An executive officer from the largest school district in Texas will serve as the new Anchorage School District superintendent.
The Anchorage School Board announced Thursday it had selected Jharrett Bryantt to take over for superintendent Deena Bishop on July 1.
Bryantt, 32, currently leads the office of talent at the Houston Independent School District. He has also worked as an assistant superintendent and college advisor in that district. He was a geometry teacher for two years in Houston’s YES Prep public charter school system.
The Anchorage School District picked him over two other finalists: Sitka School District superintendent Frank Hauser and Woodland Park School District superintendent Mathew Neal from Colorado.
“I’m humbled, excited, and I’m ready to lead this district toward a bright new chapter,” Bryantt said during an online news conference Thursday. “But I can’t do this alone. I can’t wait to get to Anchorage and get to personally know our families, our students, our staff and our community members and community leaders.”
Anchorage School Board president Margo Bellamy said the board picked Bryantt because of “his transforming vision, his relentless commitment to equitable education, and his strong leadership experience.” She said candidates’ location was not a factor in the board’s decision.
“We were looking for educators who were highly skilled, who were committed and interested in coming to us from wherever they were,” she said. “I came from someplace else, and this community welcomed me and I’m still here after all those years.”
In a community town hall at the end of March, Bryantt emphasized his experience working in a large, diverse school district. Houston’s district has 27,000 employees and 194,000 students. Nearly 80% of the district’s students are economically disadvantaged, and 62% of students are Latino.
“We serve a lot of schools in a lot of different types of neighborhoods, where there are a lot of different cultures and communities and values and traditions,” he said.
Those differences also impact how he works with parents, Bryantt said.
“I’m not only working to serve the parents that come to my family engagement events or fill out the surveys,” he said. “I’m also here for that parent who maybe doesn’t participate in any of those things. Maybe they don’t feel they have the tools or social capital to come to a board meeting or write an email to me. I value you even if I’m not hearing from you, because all stakeholders deserve a voice in the educational program of our students.”
As the executive officer of the Houston district’s office of talent, Bryantt has helped increase teachers’ starting pay and recruited teachers of color by subsidizing tuition. At the news conference, he said he’s eager to learn how to attract and retain teachers in Anchorage.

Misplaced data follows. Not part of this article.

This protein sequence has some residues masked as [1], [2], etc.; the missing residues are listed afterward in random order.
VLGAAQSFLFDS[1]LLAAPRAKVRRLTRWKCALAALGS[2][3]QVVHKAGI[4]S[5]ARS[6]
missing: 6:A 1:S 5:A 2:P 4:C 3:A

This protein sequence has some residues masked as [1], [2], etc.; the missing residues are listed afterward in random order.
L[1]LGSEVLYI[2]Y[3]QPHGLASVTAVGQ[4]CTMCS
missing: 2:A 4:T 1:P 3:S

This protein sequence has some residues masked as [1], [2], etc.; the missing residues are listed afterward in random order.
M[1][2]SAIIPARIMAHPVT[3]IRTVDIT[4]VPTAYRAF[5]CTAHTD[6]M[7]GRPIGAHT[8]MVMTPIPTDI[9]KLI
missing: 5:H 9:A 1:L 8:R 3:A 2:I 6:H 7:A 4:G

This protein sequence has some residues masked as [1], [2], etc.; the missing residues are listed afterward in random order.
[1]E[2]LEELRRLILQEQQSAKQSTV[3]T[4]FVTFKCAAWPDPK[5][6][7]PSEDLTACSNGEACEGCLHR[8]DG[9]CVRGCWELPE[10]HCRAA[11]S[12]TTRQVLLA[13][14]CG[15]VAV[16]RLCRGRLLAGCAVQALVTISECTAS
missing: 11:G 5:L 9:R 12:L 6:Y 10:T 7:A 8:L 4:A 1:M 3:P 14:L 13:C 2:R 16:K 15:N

“The Houston way isn’t necessarily the Anchorage way,” he said.
Corey Aist, president of the Anchorage Education Association teachers union, said he looks forward to working with Bryantt to address ongoing staffing shortages.
“[We] hope that Dr. Bryantt is going to bring some new ideas, some new energy and new perspective to solving the challenges we’re all facing,” he said.
Bryantt said he’s excited to move to Anchorage, a city with some similarities to Houston.
“We have so many cultures represented in the city of Anchorage, and that’s what I love about Houston,” he said. “I think that within Anchorage, that same diversity and that same kind of independent spirit is something that really speaks to my heart.”
Bryantt was also a finalist this year for the superintendent position at the Oregon City School District. Last year, he was a finalist for the same position at the Salt Lake City School District.
According to his resume, Bryantt has a bachelor’s degree in psychology from Yale University and a doctorate and master’s in education from the University of Texas at Austin.
In 2021, Forbes named him one of 50 champions of communities of color and in 2019 the magazine named him in its “30 Under 30” for education.
Bishop announced last year that she would retire in June after six years as superintendent of Alaska’s largest school district. She’s led the district through the 2018 earthquake and the first two years of the pandemic.
“I’ve been afforded amazing opportunities working with exceptional people, and I’m very grateful for it,” Bishop said on Thursday.
Bryantt has a three-year contract with the district and he’ll work with Bishop to ensure a smooth transition, Bellamy wrote in an announcement on Thursday. His salary will be the same as Bishop’s, at $250,000.